Google considers these interstitials necessary, appropriate, and/or reasonable. However, other sites with interstitials will not fare well after the new changes go into effect. For example, Google will penalize (1) sites with pop-up interstitials that block site content, (2) obstructive interstitials that require dismissal, and (3) interstitials that cover the above-the-fold portion of a webpage and hide main content beneath the fold.
In addition, Google was already penalizing sites using interstitials that ask the user to install a mobile app. However, it previously used the mobile-friendly test to identify and punish these sites. Now, Google will identify these sites using the new Search signal.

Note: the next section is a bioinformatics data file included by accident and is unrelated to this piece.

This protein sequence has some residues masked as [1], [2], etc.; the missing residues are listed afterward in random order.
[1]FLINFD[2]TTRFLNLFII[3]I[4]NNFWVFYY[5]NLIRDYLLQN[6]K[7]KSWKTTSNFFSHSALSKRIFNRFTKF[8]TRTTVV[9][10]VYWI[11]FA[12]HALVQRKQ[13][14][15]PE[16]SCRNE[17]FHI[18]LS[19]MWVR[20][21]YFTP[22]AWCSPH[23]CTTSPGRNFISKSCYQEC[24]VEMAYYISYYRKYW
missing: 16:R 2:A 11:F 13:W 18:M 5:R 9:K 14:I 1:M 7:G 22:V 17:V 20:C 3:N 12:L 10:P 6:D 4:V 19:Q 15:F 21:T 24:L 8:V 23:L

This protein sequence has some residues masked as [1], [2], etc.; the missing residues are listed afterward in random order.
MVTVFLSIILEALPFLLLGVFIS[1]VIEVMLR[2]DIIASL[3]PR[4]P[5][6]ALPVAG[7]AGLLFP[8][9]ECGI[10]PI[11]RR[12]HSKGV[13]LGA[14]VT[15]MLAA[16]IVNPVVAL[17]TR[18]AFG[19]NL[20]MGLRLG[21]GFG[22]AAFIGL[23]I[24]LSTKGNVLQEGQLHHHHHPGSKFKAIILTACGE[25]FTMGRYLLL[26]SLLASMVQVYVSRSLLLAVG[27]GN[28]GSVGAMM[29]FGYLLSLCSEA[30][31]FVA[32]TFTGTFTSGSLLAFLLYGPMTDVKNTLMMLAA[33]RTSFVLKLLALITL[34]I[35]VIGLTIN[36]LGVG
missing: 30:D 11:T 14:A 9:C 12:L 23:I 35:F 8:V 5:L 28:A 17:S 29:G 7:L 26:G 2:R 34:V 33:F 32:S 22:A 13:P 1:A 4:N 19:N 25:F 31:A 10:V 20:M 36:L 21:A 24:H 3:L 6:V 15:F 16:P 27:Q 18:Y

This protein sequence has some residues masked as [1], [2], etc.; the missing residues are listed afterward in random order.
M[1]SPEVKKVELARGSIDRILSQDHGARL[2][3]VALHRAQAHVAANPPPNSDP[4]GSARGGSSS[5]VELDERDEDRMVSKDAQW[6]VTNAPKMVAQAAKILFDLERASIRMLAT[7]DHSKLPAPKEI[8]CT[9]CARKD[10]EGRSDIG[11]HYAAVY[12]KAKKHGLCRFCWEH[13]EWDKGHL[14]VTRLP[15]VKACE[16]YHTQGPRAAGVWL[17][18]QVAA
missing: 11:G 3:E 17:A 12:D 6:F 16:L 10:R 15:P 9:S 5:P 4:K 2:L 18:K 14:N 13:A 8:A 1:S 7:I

How will Google punish sites with interstitials?
Sites that use frowned-upon interstitials may not rank as highly once Google’s new plan goes into effect. For most sites, this will not dramatically influence ranking results. However, when several sites are neck-in-neck, the presence of interstitials could give one site a downward nudge.
When will the plan go into effect?
Google’s plan to penalize sites with interstitial ads won’t go into effect until January 10, 2017. So if your site currently employs interstitial ads, you may wish to remove them in the next few months. Or if you planned to implement interstitials soon, you may want to rethink your strategy to avoid a penalty.
UPDATE: How has the interstitials update impacted websites?
It’s now March 8, 2017, which means that the algorithm update has been live for nearly two months. According to Search Engine Land, reporting on February 10, there has still not been a widespread impact. Many domains employing interstitials are ranking at the same place they did prior to the rollout of the algorithm.